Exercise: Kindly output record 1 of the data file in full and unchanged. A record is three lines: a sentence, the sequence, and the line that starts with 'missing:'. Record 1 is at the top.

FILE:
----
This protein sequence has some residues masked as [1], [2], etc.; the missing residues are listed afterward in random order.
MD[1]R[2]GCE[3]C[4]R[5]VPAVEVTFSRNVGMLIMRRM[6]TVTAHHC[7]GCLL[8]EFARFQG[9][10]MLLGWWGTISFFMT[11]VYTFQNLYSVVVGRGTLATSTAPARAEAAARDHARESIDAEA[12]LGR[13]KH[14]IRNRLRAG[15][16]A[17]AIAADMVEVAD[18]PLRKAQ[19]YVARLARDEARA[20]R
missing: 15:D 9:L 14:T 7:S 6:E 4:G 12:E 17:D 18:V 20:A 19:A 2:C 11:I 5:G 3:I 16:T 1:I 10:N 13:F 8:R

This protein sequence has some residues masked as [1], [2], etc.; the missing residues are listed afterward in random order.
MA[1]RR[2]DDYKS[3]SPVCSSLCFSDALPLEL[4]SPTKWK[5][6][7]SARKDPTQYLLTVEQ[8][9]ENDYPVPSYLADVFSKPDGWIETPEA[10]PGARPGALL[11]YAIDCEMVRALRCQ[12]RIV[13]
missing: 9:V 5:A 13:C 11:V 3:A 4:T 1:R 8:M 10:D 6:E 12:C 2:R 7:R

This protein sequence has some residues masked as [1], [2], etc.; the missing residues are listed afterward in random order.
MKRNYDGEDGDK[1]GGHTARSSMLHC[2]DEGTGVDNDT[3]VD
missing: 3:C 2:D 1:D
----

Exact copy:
This protein sequence has some residues masked as [1], [2], etc.; the missing residues are listed afterward in random order.
MD[1]R[2]GCE[3]C[4]R[5]VPAVEVTFSRNVGMLIMRRM[6]TVTAHHC[7]GCLL[8]EFARFQG[9][10]MLLGWWGTISFFMT[11]VYTFQNLYSVVVGRGTLATSTAPARAEAAARDHARESIDAEA[12]LGR[13]KH[14]IRNRLRAG[15][16]A[17]AIAADMVEVAD[18]PLRKAQ[19]YVARLARDEARA[20]R
missing: 15:D 9:L 14:T 7:S 6:E 4:G 12:E 17:D 18:V 20:A 19:A 2:C 11:I 5:G 3:I 16:T 1:I 10:N 13:F 8:R